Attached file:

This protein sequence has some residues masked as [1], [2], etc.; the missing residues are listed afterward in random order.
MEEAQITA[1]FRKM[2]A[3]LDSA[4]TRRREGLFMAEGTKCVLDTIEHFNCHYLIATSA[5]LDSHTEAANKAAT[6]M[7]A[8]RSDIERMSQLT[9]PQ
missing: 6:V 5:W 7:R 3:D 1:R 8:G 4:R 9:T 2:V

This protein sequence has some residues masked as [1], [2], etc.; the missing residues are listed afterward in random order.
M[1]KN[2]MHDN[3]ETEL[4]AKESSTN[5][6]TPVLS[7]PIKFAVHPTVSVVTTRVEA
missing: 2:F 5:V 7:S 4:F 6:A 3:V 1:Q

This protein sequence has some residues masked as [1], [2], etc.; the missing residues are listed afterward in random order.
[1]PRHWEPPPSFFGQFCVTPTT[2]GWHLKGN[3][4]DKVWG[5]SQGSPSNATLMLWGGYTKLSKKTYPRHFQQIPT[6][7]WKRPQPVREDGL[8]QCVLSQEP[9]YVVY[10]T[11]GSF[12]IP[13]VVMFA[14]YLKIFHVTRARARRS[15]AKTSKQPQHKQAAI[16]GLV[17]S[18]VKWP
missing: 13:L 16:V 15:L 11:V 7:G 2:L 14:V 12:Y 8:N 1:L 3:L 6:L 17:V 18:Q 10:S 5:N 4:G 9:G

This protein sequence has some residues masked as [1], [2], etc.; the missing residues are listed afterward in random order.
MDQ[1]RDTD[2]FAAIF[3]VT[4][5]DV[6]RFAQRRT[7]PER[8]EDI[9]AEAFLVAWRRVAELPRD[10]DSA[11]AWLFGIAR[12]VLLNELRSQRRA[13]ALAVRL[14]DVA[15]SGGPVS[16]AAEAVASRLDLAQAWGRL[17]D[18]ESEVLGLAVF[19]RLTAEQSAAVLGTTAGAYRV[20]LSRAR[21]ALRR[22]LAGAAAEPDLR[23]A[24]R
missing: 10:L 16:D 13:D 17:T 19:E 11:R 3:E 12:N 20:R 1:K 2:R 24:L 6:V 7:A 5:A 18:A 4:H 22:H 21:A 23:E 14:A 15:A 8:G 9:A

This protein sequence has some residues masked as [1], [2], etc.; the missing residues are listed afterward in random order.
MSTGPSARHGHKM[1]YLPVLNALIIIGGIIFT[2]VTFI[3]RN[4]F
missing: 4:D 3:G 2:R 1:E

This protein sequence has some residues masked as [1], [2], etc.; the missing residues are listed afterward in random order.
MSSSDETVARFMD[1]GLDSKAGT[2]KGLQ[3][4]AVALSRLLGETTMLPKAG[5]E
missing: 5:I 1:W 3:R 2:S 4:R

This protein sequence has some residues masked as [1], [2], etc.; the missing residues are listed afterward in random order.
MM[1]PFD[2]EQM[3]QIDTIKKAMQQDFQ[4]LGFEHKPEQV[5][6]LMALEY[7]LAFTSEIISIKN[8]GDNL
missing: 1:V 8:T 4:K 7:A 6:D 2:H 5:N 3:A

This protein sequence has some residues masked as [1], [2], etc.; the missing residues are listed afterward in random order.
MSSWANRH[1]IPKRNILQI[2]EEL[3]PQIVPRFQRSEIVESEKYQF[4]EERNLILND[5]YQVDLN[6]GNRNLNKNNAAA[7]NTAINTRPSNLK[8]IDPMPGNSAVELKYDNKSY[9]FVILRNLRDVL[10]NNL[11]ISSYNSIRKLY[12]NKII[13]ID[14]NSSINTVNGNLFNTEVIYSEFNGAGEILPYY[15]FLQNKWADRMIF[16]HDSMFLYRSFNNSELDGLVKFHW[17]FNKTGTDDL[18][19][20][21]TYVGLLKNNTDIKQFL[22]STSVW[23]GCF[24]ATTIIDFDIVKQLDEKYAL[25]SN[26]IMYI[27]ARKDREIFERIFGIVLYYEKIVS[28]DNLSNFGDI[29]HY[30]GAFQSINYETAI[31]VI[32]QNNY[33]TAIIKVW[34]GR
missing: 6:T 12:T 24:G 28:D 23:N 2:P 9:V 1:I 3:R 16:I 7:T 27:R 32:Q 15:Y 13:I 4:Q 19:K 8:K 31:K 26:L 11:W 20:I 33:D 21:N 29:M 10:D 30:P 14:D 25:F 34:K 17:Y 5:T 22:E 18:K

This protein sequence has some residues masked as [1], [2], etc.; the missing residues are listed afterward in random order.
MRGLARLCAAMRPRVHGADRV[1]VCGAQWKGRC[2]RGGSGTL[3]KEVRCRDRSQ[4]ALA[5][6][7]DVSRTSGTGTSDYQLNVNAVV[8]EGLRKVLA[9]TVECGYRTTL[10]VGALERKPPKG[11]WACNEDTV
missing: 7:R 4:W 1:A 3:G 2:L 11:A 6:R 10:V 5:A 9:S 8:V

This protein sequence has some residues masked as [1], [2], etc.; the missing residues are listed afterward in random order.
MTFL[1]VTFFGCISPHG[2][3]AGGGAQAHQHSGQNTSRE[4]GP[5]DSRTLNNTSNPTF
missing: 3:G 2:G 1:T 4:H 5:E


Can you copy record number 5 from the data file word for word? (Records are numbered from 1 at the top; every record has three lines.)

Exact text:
This protein sequence has some residues masked as [1], [2], etc.; the missing residues are listed afterward in random order.
MSTGPSARHGHKM[1]YLPVLNALIIIGGIIFT[2]VTFI[3]RN[4]F
missing: 4:D 3:G 2:R 1:E